Make any occasion more festive with your own homemade confetti.
Step 1: Gather paper Gather paper that can be shredded—old newspapers and magazines, discarded copier paper, used gift wrapping, or colored construction paper.
TIP: If you work in an office, ask coworkers who use hole punchers to save the little paper circles.
Step 2: Cut them Turn paper into confetti with scissors, a hole puncher, or a paper shredder. Craft-supply stores offer decorative hole punchers that create stars, sequins, hearts, and other designs.
TIP: If you use a paper shredder to make the confetti, make sure it’s the crosscut kind, which cuts paper both vertically and horizontally.
Step 3: Make them cling-free Scoop up the confetti, put it in a paper bag, and mist it with anti-static spray. Close the bag, shake it up for a minute, then open the top to let the confetti air-dry. This will prevent the confetti from clinging to your guests’ hair and clothes.
Step 4: Make flower confetti Try making flower confetti: Sprinkle a layer of silica gel crystals onto the bottom of an ovenproof dish, cover with flower petals, and then alternate more layers of silica and petals. Heat in a 200-degree oven for about 30 minutes, and then let cool before gently shaking off any silica residue.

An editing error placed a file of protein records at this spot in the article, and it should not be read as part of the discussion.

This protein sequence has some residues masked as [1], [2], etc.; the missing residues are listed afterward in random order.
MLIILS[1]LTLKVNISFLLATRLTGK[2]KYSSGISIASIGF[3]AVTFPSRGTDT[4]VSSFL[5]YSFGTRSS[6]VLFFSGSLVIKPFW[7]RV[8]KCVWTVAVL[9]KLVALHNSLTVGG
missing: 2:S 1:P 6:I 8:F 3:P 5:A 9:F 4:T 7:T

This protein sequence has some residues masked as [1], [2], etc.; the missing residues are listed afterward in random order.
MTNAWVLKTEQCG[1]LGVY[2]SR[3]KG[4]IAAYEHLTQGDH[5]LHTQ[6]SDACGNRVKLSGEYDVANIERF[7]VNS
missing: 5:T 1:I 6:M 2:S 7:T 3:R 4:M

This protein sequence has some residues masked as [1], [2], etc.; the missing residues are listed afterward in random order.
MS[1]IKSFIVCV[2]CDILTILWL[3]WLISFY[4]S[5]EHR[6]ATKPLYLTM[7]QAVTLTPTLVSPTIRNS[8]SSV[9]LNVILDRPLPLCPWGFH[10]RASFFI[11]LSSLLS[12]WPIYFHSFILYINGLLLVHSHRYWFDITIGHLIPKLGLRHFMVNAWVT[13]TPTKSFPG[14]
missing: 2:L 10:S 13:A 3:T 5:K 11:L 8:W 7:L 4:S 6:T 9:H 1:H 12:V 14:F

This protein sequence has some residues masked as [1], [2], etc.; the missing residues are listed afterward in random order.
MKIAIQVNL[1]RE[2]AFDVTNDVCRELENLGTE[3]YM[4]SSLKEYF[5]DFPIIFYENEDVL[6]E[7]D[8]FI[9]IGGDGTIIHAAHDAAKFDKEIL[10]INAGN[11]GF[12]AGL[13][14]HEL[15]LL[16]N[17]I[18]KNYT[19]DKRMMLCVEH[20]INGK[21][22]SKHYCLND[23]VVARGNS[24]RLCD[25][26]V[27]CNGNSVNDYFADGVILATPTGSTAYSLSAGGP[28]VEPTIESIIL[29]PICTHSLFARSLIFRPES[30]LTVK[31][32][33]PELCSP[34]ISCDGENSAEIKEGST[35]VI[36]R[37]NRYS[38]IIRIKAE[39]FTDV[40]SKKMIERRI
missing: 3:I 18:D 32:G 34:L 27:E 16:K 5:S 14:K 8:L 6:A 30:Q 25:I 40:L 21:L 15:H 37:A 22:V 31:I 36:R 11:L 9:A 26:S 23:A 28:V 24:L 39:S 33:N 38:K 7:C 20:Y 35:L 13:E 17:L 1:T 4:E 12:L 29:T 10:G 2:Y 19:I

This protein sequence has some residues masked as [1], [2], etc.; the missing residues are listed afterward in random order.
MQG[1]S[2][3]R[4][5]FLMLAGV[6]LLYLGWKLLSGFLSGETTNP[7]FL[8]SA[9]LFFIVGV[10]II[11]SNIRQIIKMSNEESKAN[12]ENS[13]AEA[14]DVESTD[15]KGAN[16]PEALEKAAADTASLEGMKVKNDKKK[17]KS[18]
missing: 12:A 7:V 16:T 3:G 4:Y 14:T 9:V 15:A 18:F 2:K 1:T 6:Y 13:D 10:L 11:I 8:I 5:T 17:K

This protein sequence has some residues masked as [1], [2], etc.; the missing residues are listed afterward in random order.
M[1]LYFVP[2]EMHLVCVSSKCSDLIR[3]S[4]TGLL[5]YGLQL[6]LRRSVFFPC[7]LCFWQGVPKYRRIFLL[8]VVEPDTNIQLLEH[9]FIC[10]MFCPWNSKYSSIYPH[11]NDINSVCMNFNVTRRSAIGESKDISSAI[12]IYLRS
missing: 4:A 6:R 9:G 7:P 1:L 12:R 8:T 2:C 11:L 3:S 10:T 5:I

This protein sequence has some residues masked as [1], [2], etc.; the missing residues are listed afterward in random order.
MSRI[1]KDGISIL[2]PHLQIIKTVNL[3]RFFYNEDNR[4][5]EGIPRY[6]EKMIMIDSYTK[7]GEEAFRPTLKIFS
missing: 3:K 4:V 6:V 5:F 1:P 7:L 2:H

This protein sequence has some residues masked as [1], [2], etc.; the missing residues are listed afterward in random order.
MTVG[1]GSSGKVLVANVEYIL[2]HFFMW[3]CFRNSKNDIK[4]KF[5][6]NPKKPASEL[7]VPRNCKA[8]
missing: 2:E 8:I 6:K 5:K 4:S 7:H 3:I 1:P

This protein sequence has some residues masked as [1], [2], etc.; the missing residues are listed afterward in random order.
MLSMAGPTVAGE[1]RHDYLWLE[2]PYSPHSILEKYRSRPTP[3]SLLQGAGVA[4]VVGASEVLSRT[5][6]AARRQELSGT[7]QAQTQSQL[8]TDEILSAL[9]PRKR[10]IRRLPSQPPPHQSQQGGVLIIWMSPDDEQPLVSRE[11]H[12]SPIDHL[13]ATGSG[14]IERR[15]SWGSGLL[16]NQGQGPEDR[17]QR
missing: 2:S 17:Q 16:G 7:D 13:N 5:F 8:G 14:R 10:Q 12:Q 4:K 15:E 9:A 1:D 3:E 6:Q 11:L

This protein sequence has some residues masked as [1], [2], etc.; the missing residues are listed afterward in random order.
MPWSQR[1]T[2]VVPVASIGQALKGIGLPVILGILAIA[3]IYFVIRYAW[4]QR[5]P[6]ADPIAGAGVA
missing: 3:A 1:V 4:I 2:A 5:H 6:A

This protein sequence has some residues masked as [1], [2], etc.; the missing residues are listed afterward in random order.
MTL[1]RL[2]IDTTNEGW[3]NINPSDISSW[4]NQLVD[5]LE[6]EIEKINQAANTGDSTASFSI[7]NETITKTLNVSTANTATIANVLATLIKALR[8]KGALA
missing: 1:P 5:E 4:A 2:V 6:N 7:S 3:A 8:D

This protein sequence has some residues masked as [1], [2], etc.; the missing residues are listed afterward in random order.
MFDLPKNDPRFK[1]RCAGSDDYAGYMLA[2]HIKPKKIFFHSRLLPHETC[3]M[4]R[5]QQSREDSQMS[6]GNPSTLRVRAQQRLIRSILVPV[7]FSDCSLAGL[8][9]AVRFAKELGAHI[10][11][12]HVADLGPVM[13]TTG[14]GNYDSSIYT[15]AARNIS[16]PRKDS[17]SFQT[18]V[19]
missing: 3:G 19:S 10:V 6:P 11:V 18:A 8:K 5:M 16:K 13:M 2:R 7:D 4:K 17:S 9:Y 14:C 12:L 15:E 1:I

TIP: If you’re sending party invitations, insert a tablespoon or so of confetti inside the card.
Step 5: Bag it Make individual party bags for New Year’s Eve guests by pouring confetti into small glassine bags, sealing, and taping a noisemaker to the top of each.
Step 6: Stuff balloons Stuff some confetti into balloons that guests can pop. Just funnel in the confetti before blowing them up.
Step 7: Spray your guests Spray confetti over party guests by turning on a large fan and slowly pouring confetti in front of it.
TIP: Some party supply stores and websites rent and sell confetti cannons, blowers, and swirl fans.
Step 8: Clean up After vacuuming your floors, pick up any stubborn confetti with a lint roller.
FACT: The largest collection of confetti in the world contains 1,700 unique shapes, including pieces that look like Elvis Presley.